Pound says Russia still has ‘credibility’ issue ahead of Olympics


LONDON: Former World Anti-Doping Agency president Dick Pound said on Thursday (Friday in Manila) that it would be “very hard” to trust any Russian athlete at this year’s Olympics Games in Rio should the country succeed in overturning its ban from international competition.

It was a report produced by an independent commission chaired by Pound, following undercover reporting by German broadcaster ARD, that led to Russia being suspended from all international competition in November after what the Canadian said was a programme of “state-sponsored doping”.

Following the Pound commission report, a WADA “task force” has been sent into Russia with the aim of rebuilding the country’s anti-doping system with the aim of getting the nation back into the Olympics.

Whether Russia gets the go-ahead is set to be determined by a meeting of the International Association of Athletics Federations (IAAF) council in Vienna on June 17.

But Pound questioned whether Russia truly had the will to make the required changes.

Speaking at the Sport Resolutions conference in London, the 74-year-old Canadian said: “When we delivered our report back in November, we said they could get back in if they went full speed ahead to do the job properly but it’s up to them.

“There will be a lot pressure to get them back in and, from a system point of view, it would be nice to have everybody at the Games.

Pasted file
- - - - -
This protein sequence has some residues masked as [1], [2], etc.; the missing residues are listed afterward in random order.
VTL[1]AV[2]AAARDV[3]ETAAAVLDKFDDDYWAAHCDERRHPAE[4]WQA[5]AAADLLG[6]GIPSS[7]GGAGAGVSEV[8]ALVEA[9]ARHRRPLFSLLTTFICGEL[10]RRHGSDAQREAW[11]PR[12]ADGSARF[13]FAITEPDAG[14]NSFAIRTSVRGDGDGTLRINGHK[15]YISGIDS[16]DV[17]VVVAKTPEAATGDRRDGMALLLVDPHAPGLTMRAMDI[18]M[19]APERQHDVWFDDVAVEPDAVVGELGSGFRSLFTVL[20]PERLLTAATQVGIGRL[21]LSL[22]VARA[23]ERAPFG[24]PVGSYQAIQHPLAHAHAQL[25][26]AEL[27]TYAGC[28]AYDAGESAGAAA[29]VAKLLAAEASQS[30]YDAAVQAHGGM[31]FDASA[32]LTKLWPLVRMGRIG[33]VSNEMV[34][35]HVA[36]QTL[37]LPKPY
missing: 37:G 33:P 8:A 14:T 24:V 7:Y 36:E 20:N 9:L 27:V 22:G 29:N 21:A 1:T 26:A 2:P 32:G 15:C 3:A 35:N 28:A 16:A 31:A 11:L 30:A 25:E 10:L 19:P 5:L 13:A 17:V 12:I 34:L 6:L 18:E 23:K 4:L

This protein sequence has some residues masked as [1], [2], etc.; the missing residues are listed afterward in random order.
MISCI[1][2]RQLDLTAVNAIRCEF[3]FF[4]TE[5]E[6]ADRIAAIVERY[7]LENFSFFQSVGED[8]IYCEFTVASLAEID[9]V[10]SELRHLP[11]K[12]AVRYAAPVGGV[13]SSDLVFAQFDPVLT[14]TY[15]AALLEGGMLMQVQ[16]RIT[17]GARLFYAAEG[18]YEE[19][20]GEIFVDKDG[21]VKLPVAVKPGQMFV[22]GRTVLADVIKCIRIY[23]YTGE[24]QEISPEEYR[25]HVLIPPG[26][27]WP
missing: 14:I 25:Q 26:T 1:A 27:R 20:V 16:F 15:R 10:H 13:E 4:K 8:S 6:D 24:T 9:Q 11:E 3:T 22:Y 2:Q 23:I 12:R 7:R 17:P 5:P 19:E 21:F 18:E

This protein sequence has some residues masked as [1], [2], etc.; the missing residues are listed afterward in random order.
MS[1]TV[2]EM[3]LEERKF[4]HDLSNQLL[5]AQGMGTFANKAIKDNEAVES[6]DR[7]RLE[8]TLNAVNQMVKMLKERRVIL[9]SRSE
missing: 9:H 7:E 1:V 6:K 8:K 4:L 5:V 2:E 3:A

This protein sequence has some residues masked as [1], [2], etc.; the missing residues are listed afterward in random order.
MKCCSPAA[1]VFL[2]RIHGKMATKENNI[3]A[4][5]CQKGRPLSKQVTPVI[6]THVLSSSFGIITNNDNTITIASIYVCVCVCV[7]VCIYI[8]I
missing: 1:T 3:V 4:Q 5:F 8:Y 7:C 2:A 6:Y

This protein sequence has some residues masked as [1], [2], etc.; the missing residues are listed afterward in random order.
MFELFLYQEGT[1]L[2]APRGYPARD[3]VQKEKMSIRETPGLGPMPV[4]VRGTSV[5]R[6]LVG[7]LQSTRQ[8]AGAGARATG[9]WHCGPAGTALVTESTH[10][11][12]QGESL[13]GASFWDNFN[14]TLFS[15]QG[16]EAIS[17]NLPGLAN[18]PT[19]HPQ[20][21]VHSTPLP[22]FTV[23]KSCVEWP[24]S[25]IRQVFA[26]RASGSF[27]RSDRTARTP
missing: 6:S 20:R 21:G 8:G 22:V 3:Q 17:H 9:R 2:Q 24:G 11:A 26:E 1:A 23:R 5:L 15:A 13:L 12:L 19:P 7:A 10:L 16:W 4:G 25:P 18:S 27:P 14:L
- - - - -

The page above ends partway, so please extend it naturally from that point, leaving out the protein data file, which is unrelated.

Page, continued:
“But whether that makes sense in terms of the changes they’ve made remains to be seen.

“I think there’s still some elements of denial (in Russia).”

Pound added that there would be immense suspicion surrounding any Russian athletes competing at Rio.

“If I were IOC (International Olympic Committee) president and we let the Russians back in, are we absolutely certain that every Russian athlete isn’t doping and everything has changed?

“I think it’s very hard to say that.”

Pound’s comments were backed up by retired British distance running star Paula Radcliffe, a vocal campaigner for ‘clean’ athletics.

“We’re all suspicious that they can do what they need to do to assure us the entire team is clean to compete fairly in Rio,” said Radcliffe, who has long voiced concerns that athletes cleared to return could still be gaining from having used performance-enhancing drugs in the relatively recent past.



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